When practice runs late, Russell and Marion know that breaking down on the parish line between Monroe (their side of town) and Westmond (the wealthier side of town) is not the best spot to be. A few weeks ago the untimely death of teen Dante Maynard, who was killed by a white police officer for “looking suspicious,” rocked the local black community. The fact that Russell’s car could draw unwanted attention for its condition doesn’t add to his limited options as darkness approaches. Instead of the cops, though, Bradley Simmons, a varsity football player from Westmond, pulls up in a shiny BMW, and he taunts Russell and Marion about last year’s playoff whipping which ended with Marion being seriously injured and jeopardizing his football future. The pent up frustration doesn’t end, and animosity explodes when Monroe meets Westmond at center field for the coin toss. Unfair, one-sided refereeing leaves Russell injured. To make matters even worse, the cop that killed Dante Maynard is on game security, and he takes Marion off the field in cuffs. Though Russell promises Marion he’ll “handle this,” the deck is stacked against the boys, their team, and their community. Due to his pending charges, Marion is benched and barred from the team until his situation is resolved. In an instant, his only way out disappears. Russell realizes the only way to take a stand is to take a knee, and the repercussions of his action are more than he imagined. If the only way out of his situation is through a Division I football scholarship, what lengths will Russell go to in order to earn his spot, and will he have to give up his beliefs to make it happen?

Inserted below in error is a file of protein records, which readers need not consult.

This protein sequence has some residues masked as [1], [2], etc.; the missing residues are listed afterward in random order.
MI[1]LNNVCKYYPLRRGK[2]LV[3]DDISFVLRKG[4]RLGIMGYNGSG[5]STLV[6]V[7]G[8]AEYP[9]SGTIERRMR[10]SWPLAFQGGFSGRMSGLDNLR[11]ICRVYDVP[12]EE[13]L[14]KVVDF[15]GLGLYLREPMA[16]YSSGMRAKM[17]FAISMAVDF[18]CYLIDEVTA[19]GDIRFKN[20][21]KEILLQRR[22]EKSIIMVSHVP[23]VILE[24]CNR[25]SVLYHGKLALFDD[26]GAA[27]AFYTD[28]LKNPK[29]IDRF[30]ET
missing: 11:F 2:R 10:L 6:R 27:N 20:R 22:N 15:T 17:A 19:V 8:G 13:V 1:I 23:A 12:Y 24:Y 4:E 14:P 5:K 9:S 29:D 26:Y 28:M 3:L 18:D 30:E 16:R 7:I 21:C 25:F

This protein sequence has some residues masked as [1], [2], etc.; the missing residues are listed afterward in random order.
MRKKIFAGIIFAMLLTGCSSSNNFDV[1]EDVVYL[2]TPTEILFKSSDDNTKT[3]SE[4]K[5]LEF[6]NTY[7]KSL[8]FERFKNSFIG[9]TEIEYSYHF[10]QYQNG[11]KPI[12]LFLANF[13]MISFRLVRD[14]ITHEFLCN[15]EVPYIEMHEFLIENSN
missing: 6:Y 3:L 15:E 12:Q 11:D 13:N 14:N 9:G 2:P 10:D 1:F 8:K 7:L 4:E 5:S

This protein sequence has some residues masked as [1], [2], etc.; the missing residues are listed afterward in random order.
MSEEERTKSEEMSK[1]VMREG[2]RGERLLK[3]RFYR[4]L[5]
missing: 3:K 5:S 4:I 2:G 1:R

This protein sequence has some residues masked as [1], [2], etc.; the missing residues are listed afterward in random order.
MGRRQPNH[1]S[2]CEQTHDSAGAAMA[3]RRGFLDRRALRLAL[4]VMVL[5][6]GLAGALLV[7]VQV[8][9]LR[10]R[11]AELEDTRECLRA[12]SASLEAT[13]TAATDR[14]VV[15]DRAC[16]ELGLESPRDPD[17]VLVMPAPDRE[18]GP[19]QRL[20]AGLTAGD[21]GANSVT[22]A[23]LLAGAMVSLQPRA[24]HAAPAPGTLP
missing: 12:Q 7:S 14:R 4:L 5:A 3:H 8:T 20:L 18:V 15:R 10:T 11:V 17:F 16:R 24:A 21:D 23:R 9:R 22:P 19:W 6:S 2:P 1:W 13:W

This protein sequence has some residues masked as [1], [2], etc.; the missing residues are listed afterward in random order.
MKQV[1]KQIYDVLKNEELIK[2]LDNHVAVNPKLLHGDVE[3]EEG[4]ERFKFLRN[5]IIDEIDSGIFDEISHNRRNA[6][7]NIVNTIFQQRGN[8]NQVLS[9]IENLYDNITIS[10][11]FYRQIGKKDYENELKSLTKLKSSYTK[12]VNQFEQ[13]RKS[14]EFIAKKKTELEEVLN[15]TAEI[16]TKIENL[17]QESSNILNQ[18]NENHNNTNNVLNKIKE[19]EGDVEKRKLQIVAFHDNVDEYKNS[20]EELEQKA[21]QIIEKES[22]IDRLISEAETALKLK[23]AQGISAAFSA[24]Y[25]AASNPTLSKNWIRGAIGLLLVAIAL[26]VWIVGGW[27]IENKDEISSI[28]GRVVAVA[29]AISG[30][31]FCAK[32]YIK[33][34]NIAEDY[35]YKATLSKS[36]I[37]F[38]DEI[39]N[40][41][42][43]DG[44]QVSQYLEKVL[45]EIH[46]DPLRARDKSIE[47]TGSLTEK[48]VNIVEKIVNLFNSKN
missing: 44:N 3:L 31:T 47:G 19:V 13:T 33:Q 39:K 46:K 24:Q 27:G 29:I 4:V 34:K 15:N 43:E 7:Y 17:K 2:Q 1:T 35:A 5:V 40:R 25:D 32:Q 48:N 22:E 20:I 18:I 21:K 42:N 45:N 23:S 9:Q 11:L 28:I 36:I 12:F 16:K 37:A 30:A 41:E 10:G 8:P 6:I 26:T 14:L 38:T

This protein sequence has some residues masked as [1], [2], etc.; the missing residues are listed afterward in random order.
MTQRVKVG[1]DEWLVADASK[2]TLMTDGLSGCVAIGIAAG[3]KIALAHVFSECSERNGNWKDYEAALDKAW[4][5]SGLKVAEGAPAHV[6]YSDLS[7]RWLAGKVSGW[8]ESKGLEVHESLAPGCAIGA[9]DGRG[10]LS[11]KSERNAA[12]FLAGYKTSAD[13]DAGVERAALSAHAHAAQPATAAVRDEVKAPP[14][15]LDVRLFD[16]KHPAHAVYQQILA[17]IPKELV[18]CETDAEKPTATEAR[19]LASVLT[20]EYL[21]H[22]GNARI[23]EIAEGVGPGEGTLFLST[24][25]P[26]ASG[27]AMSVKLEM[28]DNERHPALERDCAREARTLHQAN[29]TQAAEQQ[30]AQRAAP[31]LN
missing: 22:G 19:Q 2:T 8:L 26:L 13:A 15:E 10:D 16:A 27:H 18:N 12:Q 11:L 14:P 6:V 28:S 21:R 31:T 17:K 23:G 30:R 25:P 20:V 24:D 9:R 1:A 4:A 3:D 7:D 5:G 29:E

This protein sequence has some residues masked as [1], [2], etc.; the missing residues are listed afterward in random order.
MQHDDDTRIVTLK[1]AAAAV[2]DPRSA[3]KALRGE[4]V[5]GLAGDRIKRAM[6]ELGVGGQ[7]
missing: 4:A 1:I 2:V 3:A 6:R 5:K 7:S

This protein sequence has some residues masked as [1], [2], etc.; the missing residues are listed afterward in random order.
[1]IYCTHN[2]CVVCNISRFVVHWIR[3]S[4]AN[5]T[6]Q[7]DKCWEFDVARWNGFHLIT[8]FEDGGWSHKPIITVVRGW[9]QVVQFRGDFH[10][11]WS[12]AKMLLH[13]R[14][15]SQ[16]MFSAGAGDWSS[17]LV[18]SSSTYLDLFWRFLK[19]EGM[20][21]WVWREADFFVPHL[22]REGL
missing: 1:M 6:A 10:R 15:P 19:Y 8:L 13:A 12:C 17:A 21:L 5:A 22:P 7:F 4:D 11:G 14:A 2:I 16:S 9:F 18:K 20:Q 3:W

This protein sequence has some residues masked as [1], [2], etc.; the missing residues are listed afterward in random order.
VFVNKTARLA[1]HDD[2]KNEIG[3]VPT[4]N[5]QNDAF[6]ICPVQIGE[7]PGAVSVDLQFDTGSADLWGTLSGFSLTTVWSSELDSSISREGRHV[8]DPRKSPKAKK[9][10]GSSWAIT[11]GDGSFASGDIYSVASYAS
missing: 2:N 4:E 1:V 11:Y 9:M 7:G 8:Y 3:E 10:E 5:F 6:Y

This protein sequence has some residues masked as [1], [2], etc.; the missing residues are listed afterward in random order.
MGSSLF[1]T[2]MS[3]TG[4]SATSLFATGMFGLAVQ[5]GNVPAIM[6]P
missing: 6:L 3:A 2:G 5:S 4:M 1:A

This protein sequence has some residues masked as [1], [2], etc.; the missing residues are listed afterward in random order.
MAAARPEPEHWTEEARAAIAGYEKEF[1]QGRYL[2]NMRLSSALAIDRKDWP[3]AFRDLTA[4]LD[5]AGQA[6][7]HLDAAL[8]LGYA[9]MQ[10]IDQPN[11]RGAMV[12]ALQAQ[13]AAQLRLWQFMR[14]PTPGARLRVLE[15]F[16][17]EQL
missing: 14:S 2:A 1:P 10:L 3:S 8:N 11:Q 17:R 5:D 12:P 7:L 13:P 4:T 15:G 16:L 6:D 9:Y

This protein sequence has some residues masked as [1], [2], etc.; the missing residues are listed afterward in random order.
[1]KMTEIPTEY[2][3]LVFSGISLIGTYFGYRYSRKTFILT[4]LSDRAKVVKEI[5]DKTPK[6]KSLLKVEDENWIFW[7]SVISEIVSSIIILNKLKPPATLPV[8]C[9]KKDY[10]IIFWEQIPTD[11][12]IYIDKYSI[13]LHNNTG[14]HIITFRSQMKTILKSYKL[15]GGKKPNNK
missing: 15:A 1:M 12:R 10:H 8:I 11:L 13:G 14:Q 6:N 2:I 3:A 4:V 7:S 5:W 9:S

THOUGHTS: Timely and thoughtful, Kneel transports readers right into the racial tensions. Readers will feel for Russell and be angered by the actions and the lack of action from local authorities. A must have for high school collections, this title also would pair well with classics and other contemporary titles dealing with similar topics.

Realistic Fiction         Maryalice Bond, South Middleton SD

YA – All the Tides of Fate

Grace, Adalyn. All the Tides of Fate. Imprint, 2021. 978-1-250-30781-1. $18.99. Grades 9-12. 

All the Tides of Fate starts right after the events of the previous book, All the Stars and Teeth with Amora’s magic gone and her kingdom in shambles. Amora decides to embark on a journey to find her magic with the help of the same cast of characters from the first book.  Amora’s character development really takes off in this book, and in her quest to get her magic back, she begins to come into her own. The friendships and relationships are more developed in this book, and the author really continues to make you feel as though you are on the ship with the characters. The tension from the first book which was built, is continued in this book with a well planned ending.

THOUGHTS: Overall, this was a solid conclusion to a fantasy duology that was well written and well developed from the first book to the conclusion.

Fantasy            Mary Hyson, Lehigh Valley Regional Charter Academy

YA Story Collection – Meet Cute

Meet Cute: some people are destined to meet. Alloy Entertainment, 2018. 978-1328759870. 320. $17.99. Gr. 9 and up.

This sweet collection of stories from a variety of popular young adult authors is a welcome respite from our current contentious reality. Each story revolves around the first meeting of two individuals in a variety of settings and situations, some realistic and some based in the future or an alternate reality. There is a diverse cast of characters throughout, and many different genders and sexual orientation preferences are represented. I found myself engrossed in each story, wondering how the characters will ultimately be brought together. Two of my particular favorites were “Hourglass” by Ibi Zoboi, which highlighted one girl’s struggle with body image, and “Department of Dead Love” by Nicola Yoon, a futuristic take on dealing with broken relationships. I found myself wishing that both stories would continue! THOUGHTS: This is a great collection of stories to serve diverse audiences in a high school setting. Highly recommended!

Short Stories     Lindsey Myers, Shady Side Academy Senior School